How Does Steinbeck Present Lennie in the First Chapter of of Mice and Men? Essay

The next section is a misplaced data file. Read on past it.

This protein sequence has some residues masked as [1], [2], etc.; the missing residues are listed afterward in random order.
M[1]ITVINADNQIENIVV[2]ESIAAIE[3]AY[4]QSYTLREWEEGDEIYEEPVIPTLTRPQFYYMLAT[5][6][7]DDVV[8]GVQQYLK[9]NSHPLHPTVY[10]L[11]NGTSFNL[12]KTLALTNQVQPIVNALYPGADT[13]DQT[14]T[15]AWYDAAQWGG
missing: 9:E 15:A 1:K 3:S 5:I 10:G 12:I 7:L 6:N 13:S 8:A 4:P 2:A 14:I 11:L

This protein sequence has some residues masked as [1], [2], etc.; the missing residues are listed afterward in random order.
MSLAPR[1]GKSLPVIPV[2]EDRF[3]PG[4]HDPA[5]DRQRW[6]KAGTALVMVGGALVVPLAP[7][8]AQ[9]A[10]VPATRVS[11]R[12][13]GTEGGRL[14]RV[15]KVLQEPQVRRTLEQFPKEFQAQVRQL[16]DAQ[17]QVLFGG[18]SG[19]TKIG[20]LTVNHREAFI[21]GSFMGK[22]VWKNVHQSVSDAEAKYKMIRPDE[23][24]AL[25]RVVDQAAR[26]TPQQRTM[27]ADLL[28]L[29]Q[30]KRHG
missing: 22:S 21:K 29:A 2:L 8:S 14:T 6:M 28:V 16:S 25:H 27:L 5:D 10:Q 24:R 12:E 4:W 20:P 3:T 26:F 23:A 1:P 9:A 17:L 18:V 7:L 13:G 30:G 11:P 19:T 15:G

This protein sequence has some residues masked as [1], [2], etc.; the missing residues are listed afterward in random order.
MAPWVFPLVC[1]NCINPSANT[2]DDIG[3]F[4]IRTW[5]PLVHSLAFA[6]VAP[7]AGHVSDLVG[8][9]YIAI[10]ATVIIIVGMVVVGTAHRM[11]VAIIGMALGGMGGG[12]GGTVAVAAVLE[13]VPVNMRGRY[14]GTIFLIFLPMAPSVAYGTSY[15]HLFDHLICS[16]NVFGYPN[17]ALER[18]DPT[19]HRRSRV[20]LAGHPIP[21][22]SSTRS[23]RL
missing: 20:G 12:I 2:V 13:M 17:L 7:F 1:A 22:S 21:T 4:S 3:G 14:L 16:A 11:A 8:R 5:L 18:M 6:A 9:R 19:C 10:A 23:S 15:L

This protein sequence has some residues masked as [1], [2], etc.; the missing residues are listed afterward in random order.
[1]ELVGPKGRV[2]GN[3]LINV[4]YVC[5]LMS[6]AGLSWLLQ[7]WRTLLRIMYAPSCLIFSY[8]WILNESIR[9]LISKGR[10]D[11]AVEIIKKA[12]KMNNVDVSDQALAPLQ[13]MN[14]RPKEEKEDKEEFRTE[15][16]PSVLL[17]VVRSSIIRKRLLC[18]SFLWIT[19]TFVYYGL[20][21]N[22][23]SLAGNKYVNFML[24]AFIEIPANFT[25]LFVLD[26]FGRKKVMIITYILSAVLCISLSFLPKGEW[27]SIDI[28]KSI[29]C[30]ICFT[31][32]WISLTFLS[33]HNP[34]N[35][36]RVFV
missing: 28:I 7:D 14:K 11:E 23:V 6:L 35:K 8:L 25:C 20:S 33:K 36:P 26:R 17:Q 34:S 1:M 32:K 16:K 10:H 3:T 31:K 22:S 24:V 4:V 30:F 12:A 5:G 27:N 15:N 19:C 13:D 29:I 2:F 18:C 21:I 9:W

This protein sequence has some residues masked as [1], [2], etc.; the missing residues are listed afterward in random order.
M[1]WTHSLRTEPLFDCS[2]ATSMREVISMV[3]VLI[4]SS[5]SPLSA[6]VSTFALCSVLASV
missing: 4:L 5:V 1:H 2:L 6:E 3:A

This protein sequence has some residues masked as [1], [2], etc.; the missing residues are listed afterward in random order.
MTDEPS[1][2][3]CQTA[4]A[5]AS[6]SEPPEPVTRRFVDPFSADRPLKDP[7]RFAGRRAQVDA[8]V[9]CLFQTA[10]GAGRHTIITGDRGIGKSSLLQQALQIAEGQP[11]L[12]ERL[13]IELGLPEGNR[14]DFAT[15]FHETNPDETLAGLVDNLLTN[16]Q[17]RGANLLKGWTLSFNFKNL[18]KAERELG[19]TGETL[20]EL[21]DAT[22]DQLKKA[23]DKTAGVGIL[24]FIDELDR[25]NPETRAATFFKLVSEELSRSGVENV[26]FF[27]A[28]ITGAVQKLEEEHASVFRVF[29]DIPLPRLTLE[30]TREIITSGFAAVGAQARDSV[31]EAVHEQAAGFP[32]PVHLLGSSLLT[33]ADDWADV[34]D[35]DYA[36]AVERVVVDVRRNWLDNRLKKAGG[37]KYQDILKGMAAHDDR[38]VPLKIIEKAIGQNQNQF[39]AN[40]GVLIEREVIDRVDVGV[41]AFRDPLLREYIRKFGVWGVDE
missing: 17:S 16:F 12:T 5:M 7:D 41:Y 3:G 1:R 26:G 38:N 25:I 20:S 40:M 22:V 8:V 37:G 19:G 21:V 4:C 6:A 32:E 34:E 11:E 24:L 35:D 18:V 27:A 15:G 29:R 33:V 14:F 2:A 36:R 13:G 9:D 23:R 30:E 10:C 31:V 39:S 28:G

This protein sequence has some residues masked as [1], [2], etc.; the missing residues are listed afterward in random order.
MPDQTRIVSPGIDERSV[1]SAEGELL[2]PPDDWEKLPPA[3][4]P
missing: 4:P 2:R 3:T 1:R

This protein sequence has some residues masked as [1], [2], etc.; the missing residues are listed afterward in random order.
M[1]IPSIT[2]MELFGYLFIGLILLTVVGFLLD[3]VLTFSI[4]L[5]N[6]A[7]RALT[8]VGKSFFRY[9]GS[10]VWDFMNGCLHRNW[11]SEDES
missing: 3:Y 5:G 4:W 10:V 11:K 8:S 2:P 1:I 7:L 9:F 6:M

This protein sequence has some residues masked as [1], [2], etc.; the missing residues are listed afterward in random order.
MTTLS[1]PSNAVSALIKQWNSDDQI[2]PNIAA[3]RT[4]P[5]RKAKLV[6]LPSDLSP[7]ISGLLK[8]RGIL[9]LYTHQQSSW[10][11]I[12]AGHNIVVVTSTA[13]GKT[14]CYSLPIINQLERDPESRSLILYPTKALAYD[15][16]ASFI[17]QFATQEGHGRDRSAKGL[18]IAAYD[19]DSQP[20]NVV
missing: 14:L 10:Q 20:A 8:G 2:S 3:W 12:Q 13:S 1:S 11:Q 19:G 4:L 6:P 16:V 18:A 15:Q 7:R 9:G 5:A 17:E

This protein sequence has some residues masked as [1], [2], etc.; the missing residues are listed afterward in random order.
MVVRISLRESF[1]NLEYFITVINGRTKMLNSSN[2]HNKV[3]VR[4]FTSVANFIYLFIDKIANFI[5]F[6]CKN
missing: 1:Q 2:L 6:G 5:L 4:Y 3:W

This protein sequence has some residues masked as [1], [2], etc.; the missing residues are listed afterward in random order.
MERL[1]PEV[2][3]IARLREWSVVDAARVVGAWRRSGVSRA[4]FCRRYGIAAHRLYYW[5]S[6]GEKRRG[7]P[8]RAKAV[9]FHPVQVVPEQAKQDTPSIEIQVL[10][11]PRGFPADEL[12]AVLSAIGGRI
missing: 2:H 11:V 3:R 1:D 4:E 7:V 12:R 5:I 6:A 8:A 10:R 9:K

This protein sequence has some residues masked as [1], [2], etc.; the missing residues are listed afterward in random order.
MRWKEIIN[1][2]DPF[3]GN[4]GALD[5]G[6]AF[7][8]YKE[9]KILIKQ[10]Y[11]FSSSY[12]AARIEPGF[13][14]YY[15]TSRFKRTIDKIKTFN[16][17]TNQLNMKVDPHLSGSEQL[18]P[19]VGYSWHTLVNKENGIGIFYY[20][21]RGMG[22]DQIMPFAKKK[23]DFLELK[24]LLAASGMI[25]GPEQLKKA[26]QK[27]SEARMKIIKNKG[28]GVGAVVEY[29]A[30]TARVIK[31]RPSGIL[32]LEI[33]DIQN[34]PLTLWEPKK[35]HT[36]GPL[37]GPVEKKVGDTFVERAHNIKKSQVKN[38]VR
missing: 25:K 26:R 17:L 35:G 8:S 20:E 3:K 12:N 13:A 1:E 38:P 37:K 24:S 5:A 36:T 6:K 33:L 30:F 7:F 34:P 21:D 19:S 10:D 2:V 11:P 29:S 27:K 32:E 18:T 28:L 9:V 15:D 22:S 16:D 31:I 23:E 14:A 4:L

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How does Steinbeck present Lennie in the first chapter of of Mice and Men? Lennie is one of the first characters to appear in this novel, and as the book progresses you will see just how much of an important character he is. Lennie’s character is unique and so innocent. Steinbeck describes Lennie in animal forms, just to give the reader more of an idea what his character is like. On the second page Steinbeck describes Lennie by saying “…he walked heavily, dragging his feet a little, the way a bear drags his paws” this implies that Lennie is quite a big strong man, and bears have the potential to kill; so does Lennie, but he doesn’t know that. He also refers him to being like a horse “snorting into the water like a horse” this suggests that Lennie doesn’t care what other people think of him, he just does what he wants to do. Steinbeck has made Lennie seem quite immature and insecure, as if he needs someone to look out for him, Steinbeck has also shown that Lennie has trouble with remembering things, ”Lennie. You gonna be sick like you was last night.” This means he had done something like this before but he had forgotten he was sick. He looks up to George like someone that he’d love to be, he imitates him like a child “Lennie who had been watching, imitated George exactly.”, and George is like a father to Lennie as well as his best friend. They’re only friends because they have no one else, “Because I got you to look after me, and you got me to look after you, and that’s why.” Also he likes to be told he’s done well, especially from George considering he’s the person he looks up to “Lennie choked with pride. ‘I can remember.’” He also likes touching soft things, he likes to keep mice in his pocket and stroke them, but eventually when they bite him, he’d give them a little pinch to tell them off, which would kind of kill them, this shows that he really
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